How nice would it be to show up to a party with a bottle of wine that pairs perfectly with the meal? Or, if you’re playing host, to have wines proudly placed on your celebratory table that match the evening’s menu? No need to rely on chance this year, my friends. These pairings will make you look like a pro.

PINK + WHITE

Dish: Mashed potatoes
Wine:
Silverado Vineyards
Tasting notes:
You want a light, zesty wine like sauvignon blanc for a heavy food like mashed potatoes. This crisp, refreshing SB has notes of citrus and lemon, which cut through the buttery potatoes and add a gentle, harmonious hint of fruit to the hearty staple. Miller Ranch sauvignon blanc, $25

Dish: Crab
Wine: Rodney Strong Vineyards
Tasting notes:
You’ll dip your crab in butter or some delicious sauce, so choose a wine that has enough sweetness and acid to marry with the crab and sauce. Upshot white blend is light, bright and has flavors of melon, stone fruit and lots of minerality, so it’s a natural fit. Serve chilled or even cold. Upshot white blend, $20

Dish: Roasted vegetables
Wine:
West + Wilder
Tasting notes:
Even if Mom isn’t looking, you should eat your veggies. They’re good for you, and can serve as a tasty side or main. If you’re looking for the ideal partner for that vibrant kale or gorgeous plate of carrots, bring a sparkling rosé. West + Wilder’s playful pink has a hint of sweetness that will complement the healthy stuff, and the bubbles will enhance earthy flavors. Sparkling rosé, $20

Dish: Halibut and sugar cookies
Wine:
Migration
Tasting notes:
A rich and balanced chardonnay will pair nicely with halibut and other tender white fish. Migration’s is vibrant and silky, and pairs well with buttery or citrusy sauces (for red sauces, go with a medium red like pinot noir or a red blend). This cheery chard will also balance the sweetness of a sugar cookie without stealing the show. Try dipping the cookie in the wine if it’s got enough icing to hold it together. Sonoma Coast chardonnay, $40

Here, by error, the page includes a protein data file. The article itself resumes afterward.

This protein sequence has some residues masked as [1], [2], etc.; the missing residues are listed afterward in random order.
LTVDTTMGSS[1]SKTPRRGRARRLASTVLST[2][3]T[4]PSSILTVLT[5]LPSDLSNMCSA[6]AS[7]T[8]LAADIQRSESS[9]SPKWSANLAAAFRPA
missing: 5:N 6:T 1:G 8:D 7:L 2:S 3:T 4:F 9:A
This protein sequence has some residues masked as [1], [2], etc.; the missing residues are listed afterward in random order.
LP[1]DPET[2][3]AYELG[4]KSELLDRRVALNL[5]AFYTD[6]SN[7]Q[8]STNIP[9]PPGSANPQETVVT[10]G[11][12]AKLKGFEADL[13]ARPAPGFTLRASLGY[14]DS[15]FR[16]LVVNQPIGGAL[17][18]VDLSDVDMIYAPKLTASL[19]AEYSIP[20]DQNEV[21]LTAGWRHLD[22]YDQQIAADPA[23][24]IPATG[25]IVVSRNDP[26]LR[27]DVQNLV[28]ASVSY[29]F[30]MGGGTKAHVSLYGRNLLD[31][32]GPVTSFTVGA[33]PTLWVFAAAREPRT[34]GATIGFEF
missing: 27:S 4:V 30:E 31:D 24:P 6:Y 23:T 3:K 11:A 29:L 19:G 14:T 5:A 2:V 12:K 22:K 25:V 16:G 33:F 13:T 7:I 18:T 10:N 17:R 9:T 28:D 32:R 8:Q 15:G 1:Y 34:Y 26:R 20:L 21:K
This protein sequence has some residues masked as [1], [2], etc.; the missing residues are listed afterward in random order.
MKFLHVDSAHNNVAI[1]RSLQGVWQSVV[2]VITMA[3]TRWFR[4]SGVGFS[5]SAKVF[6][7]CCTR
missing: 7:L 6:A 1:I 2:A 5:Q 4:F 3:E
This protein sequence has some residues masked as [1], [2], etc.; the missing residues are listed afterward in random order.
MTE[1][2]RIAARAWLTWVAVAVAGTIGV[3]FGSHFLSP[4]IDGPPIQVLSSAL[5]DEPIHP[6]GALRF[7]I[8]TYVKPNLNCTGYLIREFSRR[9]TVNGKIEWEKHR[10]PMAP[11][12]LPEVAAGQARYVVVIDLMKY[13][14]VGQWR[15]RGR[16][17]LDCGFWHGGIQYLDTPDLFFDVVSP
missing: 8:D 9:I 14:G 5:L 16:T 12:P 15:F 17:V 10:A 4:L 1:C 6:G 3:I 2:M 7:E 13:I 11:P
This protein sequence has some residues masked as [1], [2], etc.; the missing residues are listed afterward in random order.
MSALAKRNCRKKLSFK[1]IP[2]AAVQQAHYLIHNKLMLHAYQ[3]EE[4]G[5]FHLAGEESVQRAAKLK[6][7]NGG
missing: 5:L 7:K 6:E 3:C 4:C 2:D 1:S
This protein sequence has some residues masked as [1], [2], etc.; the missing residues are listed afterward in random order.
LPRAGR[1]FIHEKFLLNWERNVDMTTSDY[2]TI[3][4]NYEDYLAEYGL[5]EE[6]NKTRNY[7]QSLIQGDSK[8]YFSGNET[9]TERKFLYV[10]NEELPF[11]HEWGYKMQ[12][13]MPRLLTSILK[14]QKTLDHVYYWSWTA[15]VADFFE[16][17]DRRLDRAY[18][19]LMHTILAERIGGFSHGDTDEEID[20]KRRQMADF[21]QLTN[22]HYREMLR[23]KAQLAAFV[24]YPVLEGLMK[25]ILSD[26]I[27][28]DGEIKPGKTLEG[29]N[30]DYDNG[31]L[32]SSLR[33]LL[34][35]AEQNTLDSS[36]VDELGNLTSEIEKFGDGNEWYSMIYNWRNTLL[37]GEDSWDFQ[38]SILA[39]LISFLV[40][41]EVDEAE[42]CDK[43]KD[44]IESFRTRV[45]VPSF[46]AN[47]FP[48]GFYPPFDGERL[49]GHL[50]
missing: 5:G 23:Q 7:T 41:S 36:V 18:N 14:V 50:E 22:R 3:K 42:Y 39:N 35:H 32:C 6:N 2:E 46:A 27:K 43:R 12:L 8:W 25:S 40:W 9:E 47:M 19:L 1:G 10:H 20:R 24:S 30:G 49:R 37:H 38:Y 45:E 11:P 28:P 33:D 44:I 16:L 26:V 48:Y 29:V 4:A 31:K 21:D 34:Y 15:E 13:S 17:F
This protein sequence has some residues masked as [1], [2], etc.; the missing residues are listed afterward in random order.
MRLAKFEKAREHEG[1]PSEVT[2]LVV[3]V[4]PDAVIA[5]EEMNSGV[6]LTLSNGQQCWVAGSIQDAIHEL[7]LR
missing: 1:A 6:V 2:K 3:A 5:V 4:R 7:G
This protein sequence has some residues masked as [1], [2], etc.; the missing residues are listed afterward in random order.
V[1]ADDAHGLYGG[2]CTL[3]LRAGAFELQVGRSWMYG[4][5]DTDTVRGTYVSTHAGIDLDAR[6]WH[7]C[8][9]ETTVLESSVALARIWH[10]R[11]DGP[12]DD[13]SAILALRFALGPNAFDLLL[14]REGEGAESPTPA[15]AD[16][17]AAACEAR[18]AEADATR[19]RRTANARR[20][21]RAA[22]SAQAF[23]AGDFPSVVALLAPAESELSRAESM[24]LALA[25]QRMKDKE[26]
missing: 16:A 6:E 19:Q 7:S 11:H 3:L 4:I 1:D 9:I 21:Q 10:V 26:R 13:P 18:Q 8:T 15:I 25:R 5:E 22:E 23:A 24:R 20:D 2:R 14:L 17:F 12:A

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Red

Dish: Cheese, nuts and charcuterie
Wine:
Flambeaux Wine
Tasting notes:
If snacks and appetizers are on the table, then the fun is just getting started. Choose a wine that’s crowd-pleasing and full of life, like zinfandel. Flambeaux’s is a good pick because it has plenty of fruit, gentle complexity and balance, and is light enough to be paired with a variety of cheeses, nuts and meats. Dry Creek Valley zinfandel, $40

Dish: Bacon-wrapped filet mignon
Wine:
Louis M. Martini
Tasting notes:
It’s no secret filet and cabernet sauvignon go together, but which cab? Martini’s is a clear choice because it’s full-bodied but not overpowering, so it lets the steak shine. It also has enough tannin and acid to balance out the salt and fat of the bacon. Napa Valley cabernet sauvignon, $40

Dish: Lamb
Wine:
Aperture
Tasting notes:
Lamb is a gamy meat that begs for a big bold red like Aperture’s red blend. Lighter than a cabernet sauvignon but still full of dark fruit and cocoa, this silky wine will go well with the heavy texture and fatty flavors of the meat and will bring some nice spice to the party too. Right Bank red blend, $55

Dish: Salmon
Wine:
EnRoute
Tasting notes:
Salmon calls for a bright, acidic red to cut the fat and fishy flavor. This juicy, ripe pinot has flavors of cherry and raspberry that act as a glaze for your bite. The earthiness of the wine mingles with the salt and sea of the fish. Les Pommiers pinot noir, $60